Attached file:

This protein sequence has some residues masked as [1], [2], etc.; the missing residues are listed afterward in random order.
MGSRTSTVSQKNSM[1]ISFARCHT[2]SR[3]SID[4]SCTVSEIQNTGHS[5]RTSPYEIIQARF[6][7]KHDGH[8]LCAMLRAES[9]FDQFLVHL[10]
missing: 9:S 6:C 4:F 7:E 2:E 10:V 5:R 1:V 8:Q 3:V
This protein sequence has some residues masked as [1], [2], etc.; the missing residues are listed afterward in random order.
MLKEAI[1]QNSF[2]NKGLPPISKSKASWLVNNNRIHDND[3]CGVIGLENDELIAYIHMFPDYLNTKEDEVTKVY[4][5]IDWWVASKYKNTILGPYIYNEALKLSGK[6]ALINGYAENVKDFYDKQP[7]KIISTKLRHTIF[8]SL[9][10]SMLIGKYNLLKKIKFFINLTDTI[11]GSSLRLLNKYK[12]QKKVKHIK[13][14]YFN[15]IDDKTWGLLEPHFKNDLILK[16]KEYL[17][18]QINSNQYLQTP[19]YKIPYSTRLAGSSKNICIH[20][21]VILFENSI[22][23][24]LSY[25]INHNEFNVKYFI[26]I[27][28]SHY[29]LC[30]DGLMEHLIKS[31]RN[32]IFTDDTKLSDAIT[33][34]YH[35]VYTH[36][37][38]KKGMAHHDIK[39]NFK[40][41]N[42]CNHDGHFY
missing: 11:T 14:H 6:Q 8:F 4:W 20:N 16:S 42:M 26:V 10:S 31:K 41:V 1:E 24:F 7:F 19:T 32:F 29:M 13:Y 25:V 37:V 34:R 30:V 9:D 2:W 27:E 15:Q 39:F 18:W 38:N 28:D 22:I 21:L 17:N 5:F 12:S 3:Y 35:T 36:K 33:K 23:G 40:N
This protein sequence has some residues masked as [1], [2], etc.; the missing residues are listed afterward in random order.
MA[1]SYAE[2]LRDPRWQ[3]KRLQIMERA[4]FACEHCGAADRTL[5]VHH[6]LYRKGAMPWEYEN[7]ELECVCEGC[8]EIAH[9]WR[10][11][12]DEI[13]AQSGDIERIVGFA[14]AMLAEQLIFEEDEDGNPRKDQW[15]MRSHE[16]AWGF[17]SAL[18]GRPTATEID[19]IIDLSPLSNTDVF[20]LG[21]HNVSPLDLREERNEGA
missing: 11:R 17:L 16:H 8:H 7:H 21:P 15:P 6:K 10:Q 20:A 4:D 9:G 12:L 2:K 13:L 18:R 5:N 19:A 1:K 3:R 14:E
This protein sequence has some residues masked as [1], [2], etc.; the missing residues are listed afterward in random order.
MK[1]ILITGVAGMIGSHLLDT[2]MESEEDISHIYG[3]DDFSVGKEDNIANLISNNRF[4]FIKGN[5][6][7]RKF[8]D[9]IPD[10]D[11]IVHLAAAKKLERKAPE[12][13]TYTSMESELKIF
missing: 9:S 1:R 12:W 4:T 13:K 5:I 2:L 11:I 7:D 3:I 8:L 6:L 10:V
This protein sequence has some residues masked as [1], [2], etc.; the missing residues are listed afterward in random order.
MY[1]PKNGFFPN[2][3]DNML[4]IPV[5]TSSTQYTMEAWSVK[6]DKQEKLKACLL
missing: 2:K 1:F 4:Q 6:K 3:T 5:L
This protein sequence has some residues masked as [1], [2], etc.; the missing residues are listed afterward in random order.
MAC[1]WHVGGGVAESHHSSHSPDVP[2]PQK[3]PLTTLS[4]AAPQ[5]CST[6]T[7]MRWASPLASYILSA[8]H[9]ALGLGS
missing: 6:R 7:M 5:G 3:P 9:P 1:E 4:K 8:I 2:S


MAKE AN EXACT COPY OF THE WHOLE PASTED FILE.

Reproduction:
This protein sequence has some residues masked as [1], [2], etc.; the missing residues are listed afterward in random order.
MGSRTSTVSQKNSM[1]ISFARCHT[2]SR[3]SID[4]SCTVSEIQNTGHS[5]RTSPYEIIQARF[6][7]KHDGH[8]LCAMLRAES[9]FDQFLVHL[10]
missing: 9:S 6:C 4:F 7:E 2:E 10:V 5:R 1:V 8:Q 3:V
This protein sequence has some residues masked as [1], [2], etc.; the missing residues are listed afterward in random order.
MLKEAI[1]QNSF[2]NKGLPPISKSKASWLVNNNRIHDND[3]CGVIGLENDELIAYIHMFPDYLNTKEDEVTKVY[4][5]IDWWVASKYKNTILGPYIYNEALKLSGK[6]ALINGYAENVKDFYDKQP[7]KIISTKLRHTIF[8]SL[9][10]SMLIGKYNLLKKIKFFINLTDTI[11]GSSLRLLNKYK[12]QKKVKHIK[13][14]YFN[15]IDDKTWGLLEPHFKNDLILK[16]KEYL[17][18]QINSNQYLQTP[19]YKIPYSTRLAGSSKNICIH[20][21]VILFENSI[22][23][24]LSY[25]INHNEFNVKYFI[26]I[27][28]SHY[29]LC[30]DGLMEHLIKS[31]RN[32]IFTDDTKLSDAIT[33][34]YH[35]VYTH[36][37][38]KKGMAHHDIK[39]NFK[40][41]N[42]CNHDGHFY
missing: 11:T 14:H 6:Q 8:F 4:W 20:N 16:S 42:M 26:V 10:S 31:K 41:V 1:E 24:F 7:F 19:T 32:F 29:M 13:Y 25:V 37:V 34:R 30:V 9:D 2:W 27:E 15:Q 39:F 18:W 38:N 28:D 22:I 21:L 17:N 5:F 12:S 3:Y 35:T 36:K 33:K 23:G 40:N
This protein sequence has some residues masked as [1], [2], etc.; the missing residues are listed afterward in random order.
MA[1]SYAE[2]LRDPRWQ[3]KRLQIMERA[4]FACEHCGAADRTL[5]VHH[6]LYRKGAMPWEYEN[7]ELECVCEGC[8]EIAH[9]WR[10][11][12]DEI[13]AQSGDIERIVGFA[14]AMLAEQLIFEEDEDGNPRKDQW[15]MRSHE[16]AWGF[17]SAL[18]GRPTATEID[19]IIDLSPLSNTDVF[20]LG[21]HNVSPLDLREERNEGA
missing: 11:R 17:L 16:H 8:H 7:H 21:P 15:P 6:K 10:Q 20:A 4:D 9:G 12:L 2:K 13:L 18:R 5:N 19:A 1:K 3:R 14:E
This protein sequence has some residues masked as [1], [2], etc.; the missing residues are listed afterward in random order.
MK[1]ILITGVAGMIGSHLLDT[2]MESEEDISHIYG[3]DDFSVGKEDNIANLISNNRF[4]FIKGN[5][6][7]RKF[8]D[9]IPD[10]D[11]IVHLAAAKKLERKAPE[12][13]TYTSMESELKIF
missing: 9:S 1:R 12:W 4:T 13:K 5:I 2:L 11:I 7:D 3:I 8:L 6:L 10:V
This protein sequence has some residues masked as [1], [2], etc.; the missing residues are listed afterward in random order.
MY[1]PKNGFFPN[2][3]DNML[4]IPV[5]TSSTQYTMEAWSVK[6]DKQEKLKACLL
missing: 2:K 1:F 4:Q 6:K 3:T 5:L
This protein sequence has some residues masked as [1], [2], etc.; the missing residues are listed afterward in random order.
MAC[1]WHVGGGVAESHHSSHSPDVP[2]PQK[3]PLTTLS[4]AAPQ[5]CST[6]T[7]MRWASPLASYILSA[8]H[9]ALGLGS
missing: 6:R 7:M 5:G 3:P 9:P 1:E 4:K 8:I 2:S